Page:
Thursday, December 22, 2022

A gem of an anniversary

This month, IEEE (the Institute of Electrical and Electronics Engineers, of which I am a longtime member) is observing a milestone we should all be honoring: the 75th -- diamond -- anniversary of the transistor. 

Cover art,
December 2022 IEEE Spectrum
Because what would the world be like without this now ubiquitous device? Because what computer, phone, household appliance, entertainment gadget, vehicle, etc. in your life doesn't require oodles of transistors to function -- while doing way more than their pre-transistor precursors (if any such even existed)? 

The rate of improvement in transistors (and so, the increasingly complex integrated circuits made from them) never ceases to amaze. The ever-plummeting cost. The ever-increasing density. The number of transistors in a single microprocessor chip. 

The Intel 4004 microprocessor, introduced in 1971, had about 2300 transistors. Today's Intel i9 processors have more than three billion.

One snapshot of progress

Beyond general admiration for what this industry has accomplished, and the related industries (including, certainly, anything to do with the Internet), I feel a personal affinity.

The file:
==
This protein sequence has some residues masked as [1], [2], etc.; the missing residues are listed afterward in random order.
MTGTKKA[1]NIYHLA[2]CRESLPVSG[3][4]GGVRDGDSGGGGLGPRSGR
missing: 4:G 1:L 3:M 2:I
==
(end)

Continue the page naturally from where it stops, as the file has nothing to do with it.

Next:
• As a teen in the Sixties, I marveled at the first truly portable personal music device, that wonder of the age: the transistor radio. 
  • In university classes and summer jobs, I studied and experimented with the first, primitive integrated circuits. (Oh, the terror when, on a college summer job, I accidentally fried an op-amp chip costing $50! Much inflation later, op amps cost ... a few pennies each.) 
  • My first job out of university was at Bell Labs, where the transistor was invented. My first assignment there dealt with upgrading telephone switching equipment (specialized, ultra-reliable computers) from magnetic memory to semiconductor (i.e., transistor-based) memory. 
  • In succeeding assignments and at succeeding employers, I moved with industry from mainframes to minis to micros, and to ever more capable microprocessor families.   

Now try to imagine what marvels new versions of the transistor will enable by the device's 100th anniversary. I, for one, can't wait.

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